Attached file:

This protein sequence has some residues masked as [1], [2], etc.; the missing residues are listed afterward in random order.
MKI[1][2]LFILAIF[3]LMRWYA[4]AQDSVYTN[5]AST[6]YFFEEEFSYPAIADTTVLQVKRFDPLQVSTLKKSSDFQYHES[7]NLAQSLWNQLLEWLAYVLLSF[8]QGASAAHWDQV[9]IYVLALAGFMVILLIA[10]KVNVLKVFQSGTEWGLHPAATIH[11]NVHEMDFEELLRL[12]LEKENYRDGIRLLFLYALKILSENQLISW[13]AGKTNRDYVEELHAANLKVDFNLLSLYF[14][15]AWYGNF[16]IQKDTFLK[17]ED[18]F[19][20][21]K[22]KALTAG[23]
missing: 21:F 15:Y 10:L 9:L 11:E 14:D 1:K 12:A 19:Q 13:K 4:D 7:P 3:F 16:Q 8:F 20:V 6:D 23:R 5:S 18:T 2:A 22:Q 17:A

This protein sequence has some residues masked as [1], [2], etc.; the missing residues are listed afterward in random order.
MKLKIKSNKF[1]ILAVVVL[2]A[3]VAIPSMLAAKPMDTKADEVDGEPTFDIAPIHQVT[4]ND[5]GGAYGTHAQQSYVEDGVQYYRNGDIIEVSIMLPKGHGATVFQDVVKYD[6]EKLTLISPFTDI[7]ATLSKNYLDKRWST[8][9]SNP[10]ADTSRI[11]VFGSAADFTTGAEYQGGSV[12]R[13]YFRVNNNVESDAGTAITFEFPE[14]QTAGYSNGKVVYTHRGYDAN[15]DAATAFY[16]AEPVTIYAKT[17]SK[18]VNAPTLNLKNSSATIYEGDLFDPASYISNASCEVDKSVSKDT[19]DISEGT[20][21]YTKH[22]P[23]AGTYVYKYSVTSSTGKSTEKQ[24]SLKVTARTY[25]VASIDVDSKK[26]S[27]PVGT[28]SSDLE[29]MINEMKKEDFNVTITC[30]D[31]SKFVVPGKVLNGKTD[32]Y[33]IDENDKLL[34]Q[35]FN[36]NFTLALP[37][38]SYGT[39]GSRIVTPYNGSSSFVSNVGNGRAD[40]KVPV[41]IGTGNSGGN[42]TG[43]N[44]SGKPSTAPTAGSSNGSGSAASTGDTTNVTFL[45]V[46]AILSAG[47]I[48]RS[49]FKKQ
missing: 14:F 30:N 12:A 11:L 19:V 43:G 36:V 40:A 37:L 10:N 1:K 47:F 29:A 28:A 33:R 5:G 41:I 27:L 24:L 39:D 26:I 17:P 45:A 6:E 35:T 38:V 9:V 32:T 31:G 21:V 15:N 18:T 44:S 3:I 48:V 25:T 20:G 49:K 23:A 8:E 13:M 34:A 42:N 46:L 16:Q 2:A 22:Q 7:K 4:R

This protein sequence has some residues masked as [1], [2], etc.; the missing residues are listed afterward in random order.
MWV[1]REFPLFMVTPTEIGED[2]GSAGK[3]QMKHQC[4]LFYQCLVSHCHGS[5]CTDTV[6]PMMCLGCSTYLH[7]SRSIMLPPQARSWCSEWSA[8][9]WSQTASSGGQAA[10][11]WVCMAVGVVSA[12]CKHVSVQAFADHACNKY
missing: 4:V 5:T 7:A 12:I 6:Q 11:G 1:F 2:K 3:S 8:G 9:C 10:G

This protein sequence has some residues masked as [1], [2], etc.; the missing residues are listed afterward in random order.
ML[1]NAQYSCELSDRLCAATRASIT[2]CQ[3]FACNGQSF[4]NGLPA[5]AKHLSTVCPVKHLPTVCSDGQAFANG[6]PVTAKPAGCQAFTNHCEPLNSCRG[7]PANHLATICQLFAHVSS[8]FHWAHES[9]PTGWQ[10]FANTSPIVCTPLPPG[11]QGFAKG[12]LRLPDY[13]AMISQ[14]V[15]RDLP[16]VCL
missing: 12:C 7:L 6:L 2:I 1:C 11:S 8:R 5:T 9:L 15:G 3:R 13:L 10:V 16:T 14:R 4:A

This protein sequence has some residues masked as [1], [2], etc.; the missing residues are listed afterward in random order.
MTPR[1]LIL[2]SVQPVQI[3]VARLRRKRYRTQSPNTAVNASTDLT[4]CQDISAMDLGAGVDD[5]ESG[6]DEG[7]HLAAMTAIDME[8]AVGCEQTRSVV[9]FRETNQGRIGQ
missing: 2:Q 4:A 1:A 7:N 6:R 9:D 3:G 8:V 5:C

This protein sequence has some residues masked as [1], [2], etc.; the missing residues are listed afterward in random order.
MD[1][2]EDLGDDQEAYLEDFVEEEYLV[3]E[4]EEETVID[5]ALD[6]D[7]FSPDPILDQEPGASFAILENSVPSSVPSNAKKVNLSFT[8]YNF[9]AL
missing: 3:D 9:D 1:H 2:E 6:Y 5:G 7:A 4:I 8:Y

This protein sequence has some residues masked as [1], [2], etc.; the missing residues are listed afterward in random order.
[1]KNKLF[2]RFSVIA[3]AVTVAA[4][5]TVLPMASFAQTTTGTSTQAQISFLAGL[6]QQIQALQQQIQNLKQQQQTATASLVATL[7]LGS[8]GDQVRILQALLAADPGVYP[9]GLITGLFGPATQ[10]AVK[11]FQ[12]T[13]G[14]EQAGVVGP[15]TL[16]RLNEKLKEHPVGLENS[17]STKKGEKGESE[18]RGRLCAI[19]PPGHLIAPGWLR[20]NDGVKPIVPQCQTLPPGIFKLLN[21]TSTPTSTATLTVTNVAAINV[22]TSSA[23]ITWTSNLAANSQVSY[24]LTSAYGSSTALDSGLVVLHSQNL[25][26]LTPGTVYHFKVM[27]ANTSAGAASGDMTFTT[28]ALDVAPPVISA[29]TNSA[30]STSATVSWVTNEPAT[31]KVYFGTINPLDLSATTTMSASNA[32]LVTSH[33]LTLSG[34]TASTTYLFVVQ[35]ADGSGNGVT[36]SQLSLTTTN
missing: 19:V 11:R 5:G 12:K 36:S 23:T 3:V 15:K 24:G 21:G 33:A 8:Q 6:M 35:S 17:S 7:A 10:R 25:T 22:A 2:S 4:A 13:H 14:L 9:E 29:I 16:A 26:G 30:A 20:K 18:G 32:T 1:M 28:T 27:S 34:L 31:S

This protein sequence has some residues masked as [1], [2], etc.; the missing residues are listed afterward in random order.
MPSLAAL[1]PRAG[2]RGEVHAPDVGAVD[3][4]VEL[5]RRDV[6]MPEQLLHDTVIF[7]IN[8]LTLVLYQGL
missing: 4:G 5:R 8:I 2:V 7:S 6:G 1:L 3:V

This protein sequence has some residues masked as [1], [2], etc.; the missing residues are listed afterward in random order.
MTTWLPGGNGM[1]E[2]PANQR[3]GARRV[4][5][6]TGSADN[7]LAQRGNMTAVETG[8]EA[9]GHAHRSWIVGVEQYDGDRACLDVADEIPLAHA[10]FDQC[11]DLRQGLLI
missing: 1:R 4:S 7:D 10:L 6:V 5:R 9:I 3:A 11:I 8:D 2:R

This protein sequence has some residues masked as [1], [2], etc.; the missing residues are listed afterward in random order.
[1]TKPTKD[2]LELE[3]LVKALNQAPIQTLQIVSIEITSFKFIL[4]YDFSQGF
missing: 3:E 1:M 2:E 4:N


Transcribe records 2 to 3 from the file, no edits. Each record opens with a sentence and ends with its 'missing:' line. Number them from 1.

This protein sequence has some residues masked as [1], [2], etc.; the missing residues are listed afterward in random order.
MKLKIKSNKF[1]ILAVVVL[2]A[3]VAIPSMLAAKPMDTKADEVDGEPTFDIAPIHQVT[4]ND[5]GGAYGTHAQQSYVEDGVQYYRNGDIIEVSIMLPKGHGATVFQDVVKYD[6]EKLTLISPFTDI[7]ATLSKNYLDKRWST[8][9]SNP[10]ADTSRI[11]VFGSAADFTTGAEYQGGSV[12]R[13]YFRVNNNVESDAGTAITFEFPE[14]QTAGYSNGKVVYTHRGYDAN[15]DAATAFY[16]AEPVTIYAKT[17]SK[18]VNAPTLNLKNSSATIYEGDLFDPASYISNASCEVDKSVSKDT[19]DISEGT[20][21]YTKH[22]P[23]AGTYVYKYSVTSSTGKSTEKQ[24]SLKVTARTY[25]VASIDVDSKK[26]S[27]PVGT[28]SSDLE[29]MINEMKKEDFNVTITC[30]D[31]SKFVVPGKVLNGKTD[32]Y[33]IDENDKLL[34]Q[35]FN[36]NFTLALP[37][38]SYGT[39]GSRIVTPYNGSSSFVSNVGNGRAD[40]KVPV[41]IGTGNSGGN[42]TG[43]N[44]SGKPSTAPTAGSSNGSGSAASTGDTTNVTFL[45]V[46]AILSAG[47]I[48]RS[49]FKKQ
missing: 14:F 30:N 12:A 11:L 19:V 43:G 36:V 40:A 37:L 10:N 1:K 47:F 29:A 28:A 33:R 5:G 41:I 27:L 24:L 39:D 26:I 17:P 45:A 6:E 35:T 38:V 9:V 32:T 31:G 21:V 15:N 18:T 44:S 3:I 48:V 25:T 20:G 49:K 23:A 8:E 13:M 34:A 42:N 46:L 16:Q 2:A 22:Q 7:K 4:R

This protein sequence has some residues masked as [1], [2], etc.; the missing residues are listed afterward in random order.
MWV[1]REFPLFMVTPTEIGED[2]GSAGK[3]QMKHQC[4]LFYQCLVSHCHGS[5]CTDTV[6]PMMCLGCSTYLH[7]SRSIMLPPQARSWCSEWSA[8][9]WSQTASSGGQAA[10][11]WVCMAVGVVSA[12]CKHVSVQAFADHACNKY
missing: 4:V 5:T 7:A 12:I 6:Q 11:G 1:F 2:K 3:S 8:G 9:C 10:G